My view: Count My Vote doesn't fix all voting issues

By Sheryl Allen

For the Deseret News

Published: Wednesday, Jan. 1 2014 12:00 a.m. MST

A press conference was held on the south steps of the state capitol for Count My Vote after it filed its initiative application, as required by law, with the Utah Lieutenant Governor's office, on Wednesday, Sept. 18, 2013.

Matt Gade, Deseret News

Enlarge photo»

The Count My Vote initiative is commendable. Direct primary elections would be more accessible than the current delegate system, which is not only complicated but exclusionary. However, other issues need to be addressed in the future to solve Utah's ideologically driven, unbalanced governing process.

Recent editorials in the Deseret News, however, would have readers believe that Count My Vote is a panacea for all of Utah’s electoral problems. For example, in a September 28 editorial (“Time for caucus reform”), Deseret News editors suggested that the initiative will not only democratize elections in Utah by allowing more Utahns to participate in the selection of candidates, but it will also reduce the influence of wealthy donors. But, being allowed to participate, and actually participating, are two different things. And without campaign finance reform, wealthy donors can still find ways to influence the system.

An October 21 editorial (“A centrist populace”) made similar claims. There, editors argued that the initiative will give voice to the disaffected majority of moderate Utahns who do not vote in the primaries, thereby boosting voter turnout. They also argued that the Count My Vote initiative will improve trust in Utah government. True, but don’t forget that ethics reform is also needed.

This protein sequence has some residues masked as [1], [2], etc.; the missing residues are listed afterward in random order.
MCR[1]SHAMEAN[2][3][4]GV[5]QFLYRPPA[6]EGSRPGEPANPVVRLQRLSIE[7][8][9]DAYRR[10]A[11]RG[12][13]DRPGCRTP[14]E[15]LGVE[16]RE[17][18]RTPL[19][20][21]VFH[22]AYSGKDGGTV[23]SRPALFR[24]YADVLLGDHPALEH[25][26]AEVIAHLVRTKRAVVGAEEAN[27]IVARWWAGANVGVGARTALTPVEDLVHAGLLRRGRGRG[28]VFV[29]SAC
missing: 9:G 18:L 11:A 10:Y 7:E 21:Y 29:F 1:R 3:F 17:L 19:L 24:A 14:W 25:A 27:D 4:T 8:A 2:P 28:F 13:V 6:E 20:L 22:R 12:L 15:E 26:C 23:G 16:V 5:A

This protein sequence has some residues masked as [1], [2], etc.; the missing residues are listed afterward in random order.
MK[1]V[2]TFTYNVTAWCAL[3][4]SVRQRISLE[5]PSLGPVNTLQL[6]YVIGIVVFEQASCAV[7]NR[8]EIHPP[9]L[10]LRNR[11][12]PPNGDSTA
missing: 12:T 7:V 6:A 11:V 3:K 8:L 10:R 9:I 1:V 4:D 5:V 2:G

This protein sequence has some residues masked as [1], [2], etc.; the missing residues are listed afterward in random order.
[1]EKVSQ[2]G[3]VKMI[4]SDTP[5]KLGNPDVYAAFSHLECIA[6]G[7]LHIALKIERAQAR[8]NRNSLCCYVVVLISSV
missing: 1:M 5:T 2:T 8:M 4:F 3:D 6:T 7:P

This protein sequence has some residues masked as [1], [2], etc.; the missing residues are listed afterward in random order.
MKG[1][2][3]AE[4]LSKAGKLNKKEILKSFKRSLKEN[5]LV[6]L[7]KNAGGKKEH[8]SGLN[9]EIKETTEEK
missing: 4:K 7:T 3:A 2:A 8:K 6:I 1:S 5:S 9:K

It isn’t clear that the narrow focus of Count My Vote, a requirement for any initiative petition drive, will have any effect on campaign finance or moderating public discourse or restoring confidence in elected leaders.

Alliance for a Better UTAH has endorsed Count My Vote. However, supporters must refrain from seeing the initiative as the beginning and end of Utah’s electoral problems. Indeed, it is just one element, albeit a very important one, of a list of reforms necessary to improve our civic landscape.

And what might the rest of that list look like? I suggest three necessary elements that a comprehensive campaign to improve electoral processes in Utah should include — most of which, it should be noted, were thoroughly vetted by the Governor’s Commission on Strengthening Democracy — though it has been largely ignored by the Legislature.

First, access to the polls must be improved. This includes three specific policy proposals: election-day registration, statewide early voting, including vote-by-mail, and the development of online voting technologies.

Second, create fair and competitive elections. Specific policy proposals include primary ballot reform (which Count My Vote is currently undertaking), statewide campaign finance reform, an independent redistricting commission to end gerrymandering and the elimination straight-party voting.

Third, Utah needs statewide ethics reforms. Utah’s ethics laws need to be significantly strengthened. This would help reduce the common complaint that most politicians are bad apples.

There is no doubt that the integrity of Utah’s electoral processes, when measured by the index of voter participation, is in serious trouble. It is a welcome development that so many good people are volunteering for and/or donating to Count My Vote to improve the political process in Utah.

Alliance for a Better UTAH wishes continued success to the Count My Vote folks in their efforts to reform Utah’s unfair primary system, but we urge Utah citizens not to lose sight of the long game.

Sheryl Allen is a board member of the Alliance for a Better UTAH.

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